Good Friday Gooners, how are we all? You find me today in reflective mood. Among the many joys that marriage has brought me, has been the ‘inheritance’ of nephews and nieces from her side of the family. Two of my nephews – 12 and 14 – are Gooners, with one a fully paid up ‘I met Jack Wilshere on a day out’ Junior Gunner.
Having fortnightly conversations with the two lads about Arsenal when we visit Kent has become a lovely ritual, and in the time I’ve been with their Aunt, I’ve taken them to two Emirates Cup days; 2011 and 2013. I’m asked – as if I know – each time we visit “who are Arsenal gettin’ then?” Watching them grow up, following The Arsenal, reminds me of myself, half a lifetime ago…
…In the late Ninties and early Noughties, I lived and breathed every Gunners game, whether listening to the radio, watching TV, or if I had managed to scrape together enough money to get myself to Highbury, soaking it in at the home of football. Each goal lifted my soul, every loss felt like a sucker punch, and as Arsene Wenger’s team grew; the joy resulting trophies brought was as close to ecstasy that I could legally consume. The flipside was that I couldn’t bear to listen or watch the big clashes with Manchester United, and my mood after a loss would be darker than a winter’s night. The despair and pain was too much…the anxiety too pent up to harness without long strolls outside…
As I have gotten older, although Arsenal still remained my first love, my wife, my career, my mortgage and now my daughter have overtaken my priorities somewhat. As oil money forced out Arsenal from the title challenges I’d become used to, so love, life and living had forced away a certain percentage of my attention. What can I say? You don’t stop loving, supporting or following a club that has held your interest since 1990, but I embraced new things. Losses didn’t have the same resonance anymore. Players that I loved moved on and were replaced by those that I didn’t…or couldn’t love…Gallas, Silvestre, Adebayor…players who couldn’t stir the soul like Cole, Campbell or Henry could. Yes, they had my support. Of course. But it wasn’t the same.
Since I met my ‘future nephews’, my Arsenal interest, my Arsenal passion has been reawakened…mutual interests and all that. Contributing some Arsenal thoughts to ‘Sabotage Times’ in the last couple of seasons and writing my novice Arsenal blog this season: culminating in now writing each Friday for ‘Gunners Town’, has made me feel how I used to feel. The signing of Mesut Özil made me believe again; conversely the non-descript January window felt like the gloom that had engulfed my feelings towards Arsenal had returned; had me doubting, feeling, even hurting again, hurting like the seventeen year old Greg did one May afternoon when Leeds United beat Arsenal on the last day of the season to hand the title to Sir Alex’s juggernaught 1998-1999 side. Love and pain had returned to replace the near-indifference felt during the last half-dozen seasons.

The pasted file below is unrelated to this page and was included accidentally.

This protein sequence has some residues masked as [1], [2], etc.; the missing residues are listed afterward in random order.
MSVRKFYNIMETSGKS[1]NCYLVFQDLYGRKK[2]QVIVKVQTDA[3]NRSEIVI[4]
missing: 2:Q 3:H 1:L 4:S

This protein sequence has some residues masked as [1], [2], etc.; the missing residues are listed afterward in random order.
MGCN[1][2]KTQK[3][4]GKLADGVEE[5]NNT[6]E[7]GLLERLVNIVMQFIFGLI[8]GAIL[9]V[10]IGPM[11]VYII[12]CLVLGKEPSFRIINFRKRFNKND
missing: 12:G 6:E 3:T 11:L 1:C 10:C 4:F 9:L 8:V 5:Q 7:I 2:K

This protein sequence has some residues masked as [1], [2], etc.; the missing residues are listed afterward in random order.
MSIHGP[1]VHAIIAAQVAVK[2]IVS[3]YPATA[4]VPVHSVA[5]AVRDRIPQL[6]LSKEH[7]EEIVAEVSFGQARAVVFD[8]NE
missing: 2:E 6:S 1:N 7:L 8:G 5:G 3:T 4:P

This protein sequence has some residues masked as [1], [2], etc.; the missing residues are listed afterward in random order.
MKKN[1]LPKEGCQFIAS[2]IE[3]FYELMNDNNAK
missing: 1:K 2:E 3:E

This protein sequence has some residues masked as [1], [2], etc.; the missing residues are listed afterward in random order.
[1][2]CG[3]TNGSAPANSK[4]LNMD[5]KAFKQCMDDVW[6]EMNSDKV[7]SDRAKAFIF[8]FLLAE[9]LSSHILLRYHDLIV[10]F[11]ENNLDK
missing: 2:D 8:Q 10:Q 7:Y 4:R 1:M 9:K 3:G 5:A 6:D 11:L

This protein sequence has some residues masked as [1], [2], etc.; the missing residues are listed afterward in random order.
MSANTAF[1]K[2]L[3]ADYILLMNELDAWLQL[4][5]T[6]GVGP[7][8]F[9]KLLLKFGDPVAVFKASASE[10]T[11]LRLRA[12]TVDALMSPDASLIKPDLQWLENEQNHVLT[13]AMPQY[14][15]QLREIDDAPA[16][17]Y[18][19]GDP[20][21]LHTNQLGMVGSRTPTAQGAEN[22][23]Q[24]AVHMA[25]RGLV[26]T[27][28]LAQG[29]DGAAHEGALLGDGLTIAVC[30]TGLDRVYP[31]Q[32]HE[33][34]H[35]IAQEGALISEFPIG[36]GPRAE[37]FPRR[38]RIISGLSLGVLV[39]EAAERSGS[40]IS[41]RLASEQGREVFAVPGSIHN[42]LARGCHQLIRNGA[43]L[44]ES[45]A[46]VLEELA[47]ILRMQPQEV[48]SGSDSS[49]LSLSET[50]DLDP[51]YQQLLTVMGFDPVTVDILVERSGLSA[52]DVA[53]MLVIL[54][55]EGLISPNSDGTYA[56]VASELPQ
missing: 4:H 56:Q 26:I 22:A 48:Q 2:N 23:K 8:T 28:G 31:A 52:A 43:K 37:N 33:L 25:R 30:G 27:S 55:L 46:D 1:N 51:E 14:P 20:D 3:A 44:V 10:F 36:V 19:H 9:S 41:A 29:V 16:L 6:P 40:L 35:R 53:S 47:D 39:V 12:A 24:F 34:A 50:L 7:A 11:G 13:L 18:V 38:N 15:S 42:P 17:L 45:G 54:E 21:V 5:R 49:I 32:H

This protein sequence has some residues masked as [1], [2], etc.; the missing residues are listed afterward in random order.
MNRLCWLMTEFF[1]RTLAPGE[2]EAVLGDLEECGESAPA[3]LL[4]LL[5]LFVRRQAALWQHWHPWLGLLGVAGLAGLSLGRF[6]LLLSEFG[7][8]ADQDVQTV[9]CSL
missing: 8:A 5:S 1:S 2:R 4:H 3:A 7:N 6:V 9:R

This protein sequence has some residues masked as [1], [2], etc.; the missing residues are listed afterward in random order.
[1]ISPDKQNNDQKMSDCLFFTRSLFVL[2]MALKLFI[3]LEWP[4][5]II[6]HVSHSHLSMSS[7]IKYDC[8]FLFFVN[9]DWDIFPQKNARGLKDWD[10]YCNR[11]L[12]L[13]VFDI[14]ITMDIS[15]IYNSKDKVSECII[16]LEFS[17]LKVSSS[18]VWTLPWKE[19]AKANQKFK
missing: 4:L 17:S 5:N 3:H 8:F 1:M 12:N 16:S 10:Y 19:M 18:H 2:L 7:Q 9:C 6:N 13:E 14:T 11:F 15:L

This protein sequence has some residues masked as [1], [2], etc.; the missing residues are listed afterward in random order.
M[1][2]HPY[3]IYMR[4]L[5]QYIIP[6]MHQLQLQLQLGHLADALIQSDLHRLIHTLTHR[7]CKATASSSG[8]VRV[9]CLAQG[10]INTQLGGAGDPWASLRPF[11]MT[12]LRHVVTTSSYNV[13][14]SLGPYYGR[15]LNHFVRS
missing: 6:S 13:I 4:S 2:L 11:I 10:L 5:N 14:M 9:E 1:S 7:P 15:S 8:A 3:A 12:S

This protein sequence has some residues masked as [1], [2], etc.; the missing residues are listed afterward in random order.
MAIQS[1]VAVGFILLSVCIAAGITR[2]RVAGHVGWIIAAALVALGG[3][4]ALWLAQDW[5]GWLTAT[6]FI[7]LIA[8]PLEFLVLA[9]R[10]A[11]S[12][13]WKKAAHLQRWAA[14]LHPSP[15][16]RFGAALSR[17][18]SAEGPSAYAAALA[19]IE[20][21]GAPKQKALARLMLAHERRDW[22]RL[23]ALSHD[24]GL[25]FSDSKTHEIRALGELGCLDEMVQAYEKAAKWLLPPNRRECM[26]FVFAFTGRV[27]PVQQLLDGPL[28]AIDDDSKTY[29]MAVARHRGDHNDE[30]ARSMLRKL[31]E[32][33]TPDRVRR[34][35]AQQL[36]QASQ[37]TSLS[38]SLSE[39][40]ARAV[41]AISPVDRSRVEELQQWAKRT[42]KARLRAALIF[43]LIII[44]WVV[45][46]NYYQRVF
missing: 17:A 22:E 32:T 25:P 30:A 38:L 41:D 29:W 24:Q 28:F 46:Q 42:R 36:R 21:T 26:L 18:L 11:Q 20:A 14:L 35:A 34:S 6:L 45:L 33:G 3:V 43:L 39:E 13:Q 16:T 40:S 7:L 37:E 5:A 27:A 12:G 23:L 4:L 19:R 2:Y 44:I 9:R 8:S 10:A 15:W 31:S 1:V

On my mother-in-law’s sofa last Saturday, I was a teenager again. My doubts about Arsenal’s chances against Wigan were being confirmed in front of my eyes.
Jordi Gomez’s effortless penalty pushed my stomach firmly into despair territory.
Per Mertesacker’s late equaliser had me off of my seat and punching my thighs in relief.
The penalty shoot-out had me hiding behind my unworn shirt, not disimilar to a child being shown ‘Doctor Who’ for the first time – a Dalek episode perhaps – by a knowing father.
Victory was savoured like a Cuban cigar. A cup final appearence, the very thought of a May day in the sun at Wembley inhaled, lingering on the palate, and exhaled with a satisfied grin. Hope. Hope returns.
A comeback win against a West Ham side managed by Northern charactor actor Sam Allardyce three days later…another grin. Another layer of hope.
A layer of hope that an unlikely Everton defeat at the hands of Crystal Palace – managed by a coach who would hate to do Arsenal or Wenger a favour no less – was added to the very next evening.
All of a sudden a cup win and fourth place looks do-able. All of a sudden, momentum has been started. All of a sudden, the specialist in failure looks like he could be more likely to win a trophy this season than the special one. All of a sudden, this author feels like a teenager in his bedroom again, listening to the radio…hoping…enjoying…feeling.
Hull City are the likely obstacles in the way. An away game at the end of an exhausting week is not ideal, but it represents in my view Arsenal’s hardest remaining league fixture. And in the FA Cup final, you know they will relish their underdog status…just like Real Zaragoza, Galatasaray and Birmingham City before them.
But can Arsenal do it? Well, they are going to have to. Once this monkey is off of the team’s back…I get the feeling that the sky’s the limit.
I love the FA Cup. It has reawakened dormant emotions within my soul. Come the final, I will, no doubt, be a giddy schoolboy again for the first time in a long time.
Have a great weekend you lot.
Thanks for reading.